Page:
Idiopathic Generalised
Tremor Syndrome

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Idiopathic generalised tremor syndrome is a fairly common disorder of acute onset whole body tremors.

What is idiopathic generalised tremor syndrome?

Idiopathic generalised tremor syndrome is a fairly common disorder of acute onset whole body tremors. This syndrome is also known as corticosteroid responsive tremor syndrome or “white shaker syndrome”. This syndrome acquired its “white shaker syndrome” name due to its description in dogs with white coat, however this is commonly seen in small and young dogs, of any breed or coat colour.

What causes idiopathic generalised tremor syndrome?

Historically, due to these dogs responding positively to immunosuppressive treatments, it is suggested that it is an autoimmune inflammatory condition. Some studies looking at the brain under the microscope showed mild inflammation of the meninges, brain, and spinal cord (meningoencephalomyelitis), diffusely affecting the central nervous system, but especially the cerebellum (back of the brain).

What are the clinical signs?

This condition is rarely incapacitating, and the clinical signs are often associated with a disease process affecting the back of the brain, namely the cerebellum and the balance centres of the brainstem.

Neurological signs include generalised cerebellar ataxia and hypermetria (high stepping gait) and intention tremors (tremors when performing intentioned actions); these tremors tend to markedly subside when at rest or sleeping. Occasionally, dogs may have increased body temperature (hyperthermia) secondary to the constant generalised tremors. Other clinical signs may include decreased menace responses, head tilt, nystagmus (side-to-side flickering of the eyes) or occasionally opsoclonus (erratic eye movements), and epileptic seizure activity.

How do we investigate it?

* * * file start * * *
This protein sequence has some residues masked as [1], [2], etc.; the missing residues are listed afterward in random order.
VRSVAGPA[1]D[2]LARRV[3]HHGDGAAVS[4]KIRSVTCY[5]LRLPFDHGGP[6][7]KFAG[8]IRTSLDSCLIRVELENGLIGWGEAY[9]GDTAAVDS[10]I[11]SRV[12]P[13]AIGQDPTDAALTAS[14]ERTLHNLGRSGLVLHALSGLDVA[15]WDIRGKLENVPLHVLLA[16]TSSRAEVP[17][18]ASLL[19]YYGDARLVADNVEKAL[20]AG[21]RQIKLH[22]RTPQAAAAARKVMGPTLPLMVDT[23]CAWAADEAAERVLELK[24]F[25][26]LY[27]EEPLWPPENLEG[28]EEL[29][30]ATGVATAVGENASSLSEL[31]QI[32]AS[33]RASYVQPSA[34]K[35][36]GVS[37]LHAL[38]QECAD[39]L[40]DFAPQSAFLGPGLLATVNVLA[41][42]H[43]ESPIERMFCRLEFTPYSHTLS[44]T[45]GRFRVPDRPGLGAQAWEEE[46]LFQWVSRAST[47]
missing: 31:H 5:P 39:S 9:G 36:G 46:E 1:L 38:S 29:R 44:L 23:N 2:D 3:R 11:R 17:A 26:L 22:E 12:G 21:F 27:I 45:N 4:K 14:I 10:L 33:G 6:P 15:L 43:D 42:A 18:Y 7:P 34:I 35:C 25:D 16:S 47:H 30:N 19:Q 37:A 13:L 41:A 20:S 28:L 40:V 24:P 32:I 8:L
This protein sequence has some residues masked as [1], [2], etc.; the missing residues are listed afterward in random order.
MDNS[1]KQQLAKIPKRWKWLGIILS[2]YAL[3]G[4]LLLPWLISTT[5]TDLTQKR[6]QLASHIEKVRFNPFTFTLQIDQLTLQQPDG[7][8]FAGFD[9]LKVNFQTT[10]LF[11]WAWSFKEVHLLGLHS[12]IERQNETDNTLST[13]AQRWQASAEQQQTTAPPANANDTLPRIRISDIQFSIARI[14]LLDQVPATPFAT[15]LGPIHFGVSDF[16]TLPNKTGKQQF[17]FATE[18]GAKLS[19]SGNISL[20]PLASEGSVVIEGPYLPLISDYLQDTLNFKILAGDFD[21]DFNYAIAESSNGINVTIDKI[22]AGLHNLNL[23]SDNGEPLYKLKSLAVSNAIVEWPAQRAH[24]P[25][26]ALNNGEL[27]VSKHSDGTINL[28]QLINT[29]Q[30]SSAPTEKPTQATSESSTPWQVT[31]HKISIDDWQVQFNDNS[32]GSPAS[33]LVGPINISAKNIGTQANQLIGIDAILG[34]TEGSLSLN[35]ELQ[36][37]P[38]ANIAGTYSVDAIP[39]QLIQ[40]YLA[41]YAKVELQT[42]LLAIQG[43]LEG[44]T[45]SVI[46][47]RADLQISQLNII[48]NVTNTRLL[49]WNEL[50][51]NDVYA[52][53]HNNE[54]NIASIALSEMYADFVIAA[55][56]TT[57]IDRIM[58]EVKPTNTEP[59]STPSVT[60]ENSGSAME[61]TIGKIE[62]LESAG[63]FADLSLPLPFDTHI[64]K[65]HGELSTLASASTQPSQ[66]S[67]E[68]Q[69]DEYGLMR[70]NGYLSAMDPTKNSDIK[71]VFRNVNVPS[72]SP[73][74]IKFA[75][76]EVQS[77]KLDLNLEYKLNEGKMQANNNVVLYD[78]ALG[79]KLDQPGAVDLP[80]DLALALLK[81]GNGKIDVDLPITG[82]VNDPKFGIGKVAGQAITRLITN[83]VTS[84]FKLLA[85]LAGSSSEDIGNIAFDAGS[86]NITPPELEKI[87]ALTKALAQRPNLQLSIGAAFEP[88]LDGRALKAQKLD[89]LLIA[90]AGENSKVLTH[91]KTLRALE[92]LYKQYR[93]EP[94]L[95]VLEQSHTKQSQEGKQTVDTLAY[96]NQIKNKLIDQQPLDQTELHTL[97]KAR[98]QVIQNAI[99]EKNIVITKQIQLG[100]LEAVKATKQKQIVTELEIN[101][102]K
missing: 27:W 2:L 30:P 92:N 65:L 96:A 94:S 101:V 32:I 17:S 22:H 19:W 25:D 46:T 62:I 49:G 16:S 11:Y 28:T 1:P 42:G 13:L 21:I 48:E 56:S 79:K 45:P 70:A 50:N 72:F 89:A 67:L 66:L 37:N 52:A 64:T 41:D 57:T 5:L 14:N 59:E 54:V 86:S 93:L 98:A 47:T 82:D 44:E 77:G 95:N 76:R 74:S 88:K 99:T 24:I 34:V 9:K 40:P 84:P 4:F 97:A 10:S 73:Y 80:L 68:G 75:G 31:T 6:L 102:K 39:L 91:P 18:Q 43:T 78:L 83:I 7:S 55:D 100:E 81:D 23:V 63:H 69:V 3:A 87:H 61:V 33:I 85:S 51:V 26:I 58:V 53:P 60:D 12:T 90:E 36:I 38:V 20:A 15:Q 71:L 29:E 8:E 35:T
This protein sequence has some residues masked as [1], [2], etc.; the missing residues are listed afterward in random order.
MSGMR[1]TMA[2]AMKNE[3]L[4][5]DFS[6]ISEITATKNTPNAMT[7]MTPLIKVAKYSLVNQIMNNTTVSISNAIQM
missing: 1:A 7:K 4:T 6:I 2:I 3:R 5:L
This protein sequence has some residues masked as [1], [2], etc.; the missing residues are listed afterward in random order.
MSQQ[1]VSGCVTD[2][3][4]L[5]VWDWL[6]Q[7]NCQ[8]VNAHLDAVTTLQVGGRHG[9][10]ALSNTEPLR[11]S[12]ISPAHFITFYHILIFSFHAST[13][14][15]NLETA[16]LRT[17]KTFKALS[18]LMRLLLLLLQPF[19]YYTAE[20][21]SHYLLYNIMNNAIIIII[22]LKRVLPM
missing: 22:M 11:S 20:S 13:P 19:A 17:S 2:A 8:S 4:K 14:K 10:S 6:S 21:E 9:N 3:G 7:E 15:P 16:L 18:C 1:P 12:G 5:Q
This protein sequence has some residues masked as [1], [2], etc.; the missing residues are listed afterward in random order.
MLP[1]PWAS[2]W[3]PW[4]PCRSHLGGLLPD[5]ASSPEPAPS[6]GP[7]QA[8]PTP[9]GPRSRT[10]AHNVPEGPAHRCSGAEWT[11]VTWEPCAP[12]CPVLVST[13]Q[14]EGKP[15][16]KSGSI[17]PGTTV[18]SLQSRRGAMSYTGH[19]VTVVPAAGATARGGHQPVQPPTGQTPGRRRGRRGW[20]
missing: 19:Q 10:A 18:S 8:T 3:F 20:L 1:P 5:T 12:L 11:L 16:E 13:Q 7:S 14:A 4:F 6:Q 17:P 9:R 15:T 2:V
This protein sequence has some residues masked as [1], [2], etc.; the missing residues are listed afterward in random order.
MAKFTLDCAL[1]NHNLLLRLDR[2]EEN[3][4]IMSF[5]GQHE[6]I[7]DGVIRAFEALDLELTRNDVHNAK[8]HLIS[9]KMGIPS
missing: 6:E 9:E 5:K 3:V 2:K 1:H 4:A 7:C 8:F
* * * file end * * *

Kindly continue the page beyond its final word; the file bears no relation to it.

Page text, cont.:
Idiopathic generalised tremor syndrome is often suspected at the time of consultation and after performing a complete neurological examination. However, it is extremely important to rule out other debilitating conditions, which include other forms of inflammation of the brain, infections, intoxications or even metabolic (whole body) conditions that may mimic generalised body tremors.

For this, extensive blood tests (including toxin and infection testing), magnetic resonance imaging (MRI) and spinal fluid collection will be conducted. At Southfields, we can provide all these examinations and tests under the same roof, allowing a fast and accurate diagnosis.

What treatment is required?

After excluding other conditions that may mimic idiopathic generalised tremor syndrome, then treatment consists of immunosuppressive medications, often associated with diazepam. It is important that this is guided by an experienced neurologist, to make sure that the treatment is the most adequate, as otherwise this can be detrimental.

What is the prognosis?

The majority of dogs (approximately 80%) will respond to treatment within the first 3 days and tapering of the medication can last several months. Additionally, there are recent articles suggesting that around 20% of patients may have a relapse in their clinical signs, and that about 10% of dogs may experience persistent mild clinical signs, for which they may require life-long medications.

Your primary veterinary surgeon and veterinary neurologist will be able to discuss in more detail with you to assist you should your dog be suffering from idiopathic generalised tremor syndrome.